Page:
We are the oldest remaining building society in the world. We’re a mutual society and proud to have maintained that status because it embodies one of our founding principles of being a member owned organisation.
Scotland and the World in
1848 was the year that Queen Victoria and Prince Albert first visited Balmoral and initiated the love of all things Scottish throughout the burgeoning Empire. It was also the year that the Caledonian Railway provided the first service of through carriages between Scotland and England.
When several august fathers of Edinburgh’s mercantile class set up their mutual society its aim was to lend to ‘respectable merchants and master tradesmen’ on the security of their homes and business properties. It would also provide a safe haven for the savings of members and would pay dividends to members and interest to savers.
The stock of building societies was diminished during the First World War as it was made clear to the nation that it was their patriotic duty to support the government’s fund raising activities for the war effort.
The Second World War
On the eve of the Second World War the figures revealed that the number and value of mortgages had more than doubled in the decade. There were 460 advances valued at £156,000.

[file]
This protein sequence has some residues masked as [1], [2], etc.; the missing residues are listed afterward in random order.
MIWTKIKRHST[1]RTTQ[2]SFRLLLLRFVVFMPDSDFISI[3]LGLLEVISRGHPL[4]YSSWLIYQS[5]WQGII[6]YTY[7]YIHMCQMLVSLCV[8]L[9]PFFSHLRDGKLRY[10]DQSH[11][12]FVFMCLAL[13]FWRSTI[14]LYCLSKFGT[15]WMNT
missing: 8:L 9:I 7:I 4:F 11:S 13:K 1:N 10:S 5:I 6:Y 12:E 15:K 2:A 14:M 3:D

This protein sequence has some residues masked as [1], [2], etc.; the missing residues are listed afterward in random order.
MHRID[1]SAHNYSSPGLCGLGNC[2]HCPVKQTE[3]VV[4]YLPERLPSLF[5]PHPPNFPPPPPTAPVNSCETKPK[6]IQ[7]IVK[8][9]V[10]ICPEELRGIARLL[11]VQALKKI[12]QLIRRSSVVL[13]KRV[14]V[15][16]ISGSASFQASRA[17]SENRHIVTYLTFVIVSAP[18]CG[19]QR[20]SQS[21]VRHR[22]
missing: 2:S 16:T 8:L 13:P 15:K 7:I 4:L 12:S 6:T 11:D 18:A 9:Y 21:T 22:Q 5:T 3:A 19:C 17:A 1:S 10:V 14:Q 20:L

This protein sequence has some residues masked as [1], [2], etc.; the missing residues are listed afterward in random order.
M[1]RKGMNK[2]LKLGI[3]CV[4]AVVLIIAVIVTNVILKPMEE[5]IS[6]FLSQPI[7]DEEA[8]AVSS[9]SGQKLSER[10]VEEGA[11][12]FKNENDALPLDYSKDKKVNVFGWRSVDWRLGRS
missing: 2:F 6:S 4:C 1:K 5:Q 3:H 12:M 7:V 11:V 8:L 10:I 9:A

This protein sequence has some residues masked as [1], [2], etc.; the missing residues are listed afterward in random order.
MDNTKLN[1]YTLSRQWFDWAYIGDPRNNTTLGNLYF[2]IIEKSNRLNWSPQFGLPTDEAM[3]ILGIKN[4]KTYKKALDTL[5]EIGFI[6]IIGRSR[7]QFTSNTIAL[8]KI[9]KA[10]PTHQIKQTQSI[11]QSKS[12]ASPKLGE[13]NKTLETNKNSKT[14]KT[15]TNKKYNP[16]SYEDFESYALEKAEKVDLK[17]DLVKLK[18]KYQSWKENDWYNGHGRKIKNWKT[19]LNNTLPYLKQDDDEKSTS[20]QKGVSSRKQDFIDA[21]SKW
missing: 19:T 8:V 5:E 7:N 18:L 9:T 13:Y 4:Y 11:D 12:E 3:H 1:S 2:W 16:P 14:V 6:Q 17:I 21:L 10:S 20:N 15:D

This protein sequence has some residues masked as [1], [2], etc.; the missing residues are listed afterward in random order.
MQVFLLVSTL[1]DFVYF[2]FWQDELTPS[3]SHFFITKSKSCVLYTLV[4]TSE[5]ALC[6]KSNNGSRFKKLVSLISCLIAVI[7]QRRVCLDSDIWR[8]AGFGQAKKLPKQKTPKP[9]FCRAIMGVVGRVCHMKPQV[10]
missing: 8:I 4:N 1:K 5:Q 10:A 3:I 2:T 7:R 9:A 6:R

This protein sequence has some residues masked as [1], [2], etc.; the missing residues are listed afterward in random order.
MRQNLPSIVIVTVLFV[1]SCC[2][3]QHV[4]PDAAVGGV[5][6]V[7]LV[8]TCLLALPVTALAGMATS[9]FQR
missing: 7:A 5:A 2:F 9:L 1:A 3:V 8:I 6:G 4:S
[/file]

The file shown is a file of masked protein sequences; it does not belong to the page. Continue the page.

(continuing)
Expansion in the
The AGM in 1948 was described as the 74th such meeting but it was also hailed as the ‘Centenary’ of the Society. A dinner was held in Edinburgh’s North British Hotel to celebrate, and new offices were purchased at 4, York Place.
Truly Scottish at
150 years old
The 1970s were marked by poor performance in the British economy and a rapid increase in prices. It took until the 1990s before inflation was reduced to manageable levels. Scottish Building Society continued to expand via merger, developing a presence across Scotland.
By the millennium we offered a wide range of mortgages and savings products that were designed to appeal to customers with different needs. Self-build, lifetime and guesthouse mortgages were all added to the portfolio.
Emerging from the financial
The aftermath of the financial crisis resulted in significant regulatory change across the UK financial system, requiring the Society to invest heavily in both systems and people to continue to meet the needs of our members and to satisfy the Financial Services Authority that it possessed the necessary systems and processes which had so obviously been lacking in those institutions which had recently failed.
The Society is committed to supporting worthy causes throughout Scotland and embracing diversity. To achieve this, members are given a vote to determine which charities will be supported and our staff are encouraged to help out, either by donating their time or through their own fund-raising.